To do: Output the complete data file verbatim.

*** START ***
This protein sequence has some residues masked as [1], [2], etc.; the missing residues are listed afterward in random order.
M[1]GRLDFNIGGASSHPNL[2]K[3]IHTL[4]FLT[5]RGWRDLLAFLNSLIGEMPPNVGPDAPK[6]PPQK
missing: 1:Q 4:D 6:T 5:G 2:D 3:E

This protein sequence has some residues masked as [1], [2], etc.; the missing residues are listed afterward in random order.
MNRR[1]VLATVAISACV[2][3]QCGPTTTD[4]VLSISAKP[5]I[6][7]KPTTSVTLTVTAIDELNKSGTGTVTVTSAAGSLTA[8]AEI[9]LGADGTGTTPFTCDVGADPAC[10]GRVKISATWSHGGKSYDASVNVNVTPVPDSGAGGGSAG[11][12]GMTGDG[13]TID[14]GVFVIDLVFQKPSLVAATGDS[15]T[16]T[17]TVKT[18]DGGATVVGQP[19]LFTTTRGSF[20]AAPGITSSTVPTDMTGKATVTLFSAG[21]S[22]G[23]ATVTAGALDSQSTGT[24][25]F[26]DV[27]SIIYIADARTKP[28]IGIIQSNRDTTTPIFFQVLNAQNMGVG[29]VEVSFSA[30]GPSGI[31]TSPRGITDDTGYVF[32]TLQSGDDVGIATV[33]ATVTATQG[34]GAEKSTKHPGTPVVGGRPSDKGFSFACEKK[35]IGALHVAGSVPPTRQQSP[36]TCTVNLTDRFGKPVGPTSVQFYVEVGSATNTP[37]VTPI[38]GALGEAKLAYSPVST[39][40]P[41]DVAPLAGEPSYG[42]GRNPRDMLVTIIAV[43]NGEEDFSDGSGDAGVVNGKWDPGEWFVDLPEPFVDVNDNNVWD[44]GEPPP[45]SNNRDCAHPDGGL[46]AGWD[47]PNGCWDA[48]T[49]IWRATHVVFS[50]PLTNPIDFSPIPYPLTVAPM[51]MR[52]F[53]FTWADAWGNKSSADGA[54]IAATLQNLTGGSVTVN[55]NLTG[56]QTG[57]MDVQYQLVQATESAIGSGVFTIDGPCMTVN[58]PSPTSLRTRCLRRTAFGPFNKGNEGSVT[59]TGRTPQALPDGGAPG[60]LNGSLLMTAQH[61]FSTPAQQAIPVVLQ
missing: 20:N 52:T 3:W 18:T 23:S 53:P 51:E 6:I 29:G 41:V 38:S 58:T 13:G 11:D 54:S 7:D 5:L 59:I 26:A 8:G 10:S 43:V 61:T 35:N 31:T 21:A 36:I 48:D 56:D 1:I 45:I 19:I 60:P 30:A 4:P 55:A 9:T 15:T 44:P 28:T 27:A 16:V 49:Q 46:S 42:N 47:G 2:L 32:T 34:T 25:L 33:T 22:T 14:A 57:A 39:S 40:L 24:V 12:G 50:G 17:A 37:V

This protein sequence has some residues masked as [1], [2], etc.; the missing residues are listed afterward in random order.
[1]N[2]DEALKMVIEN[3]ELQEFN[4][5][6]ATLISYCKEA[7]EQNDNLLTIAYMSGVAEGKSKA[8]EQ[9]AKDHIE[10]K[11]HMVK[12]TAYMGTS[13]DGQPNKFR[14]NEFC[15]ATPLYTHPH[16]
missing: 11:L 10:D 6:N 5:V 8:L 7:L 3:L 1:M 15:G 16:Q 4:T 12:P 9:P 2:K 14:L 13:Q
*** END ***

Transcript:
This protein sequence has some residues masked as [1], [2], etc.; the missing residues are listed afterward in random order.
M[1]GRLDFNIGGASSHPNL[2]K[3]IHTL[4]FLT[5]RGWRDLLAFLNSLIGEMPPNVGPDAPK[6]PPQK
missing: 1:Q 4:D 6:T 5:G 2:D 3:E

This protein sequence has some residues masked as [1], [2], etc.; the missing residues are listed afterward in random order.
MNRR[1]VLATVAISACV[2][3]QCGPTTTD[4]VLSISAKP[5]I[6][7]KPTTSVTLTVTAIDELNKSGTGTVTVTSAAGSLTA[8]AEI[9]LGADGTGTTPFTCDVGADPAC[10]GRVKISATWSHGGKSYDASVNVNVTPVPDSGAGGGSAG[11][12]GMTGDG[13]TID[14]GVFVIDLVFQKPSLVAATGDS[15]T[16]T[17]TVKT[18]DGGATVVGQP[19]LFTTTRGSF[20]AAPGITSSTVPTDMTGKATVTLFSAG[21]S[22]G[23]ATVTAGALDSQSTGT[24][25]F[26]DV[27]SIIYIADARTKP[28]IGIIQSNRDTTTPIFFQVLNAQNMGVG[29]VEVSFSA[30]GPSGI[31]TSPRGITDDTGYVF[32]TLQSGDDVGIATV[33]ATVTATQG[34]GAEKSTKHPGTPVVGGRPSDKGFSFACEKK[35]IGALHVAGSVPPTRQQSP[36]TCTVNLTDRFGKPVGPTSVQFYVEVGSATNTP[37]VTPI[38]GALGEAKLAYSPVST[39][40]P[41]DVAPLAGEPSYG[42]GRNPRDMLVTIIAV[43]NGEEDFSDGSGDAGVVNGKWDPGEWFVDLPEPFVDVNDNNVWD[44]GEPPP[45]SNNRDCAHPDGGL[46]AGWD[47]PNGCWDA[48]T[49]IWRATHVVFS[50]PLTNPIDFSPIPYPLTVAPM[51]MR[52]F[53]FTWADAWGNKSSADGA[54]IAATLQNLTGGSVTVN[55]NLTG[56]QTG[57]MDVQYQLVQATESAIGSGVFTIDGPCMTVN[58]PSPTSLRTRCLRRTAFGPFNKGNEGSVT[59]TGRTPQALPDGGAPG[60]LNGSLLMTAQH[61]FSTPAQQAIPVVLQ
missing: 20:N 52:T 3:W 18:T 23:S 53:P 51:E 6:I 29:G 41:V 38:S 58:T 13:G 11:D 54:S 7:D 5:L 59:I 26:A 8:G 10:S 43:V 61:T 35:N 31:T 21:A 36:I 48:D 56:D 1:I 45:I 19:I 60:P 30:A 4:P 55:A 9:T 15:T 44:P 28:T 27:A 16:V 49:Q 46:S 42:N 47:G 2:L 32:T 34:T 25:L 33:T 22:T 14:A 57:A 39:S 40:L 24:V 12:G 50:G 17:A 37:V

This protein sequence has some residues masked as [1], [2], etc.; the missing residues are listed afterward in random order.
[1]N[2]DEALKMVIEN[3]ELQEFN[4][5][6]ATLISYCKEA[7]EQNDNLLTIAYMSGVAEGKSKA[8]EQ[9]AKDHIE[10]K[11]HMVK[12]TAYMGTS[13]DGQPNKFR[14]NEFC[15]ATPLYTHPH[16]
missing: 11:L 10:D 6:N 5:V 8:L 7:L 3:L 1:M 15:G 16:Q 4:T 12:P 9:P 2:K 14:L 13:Q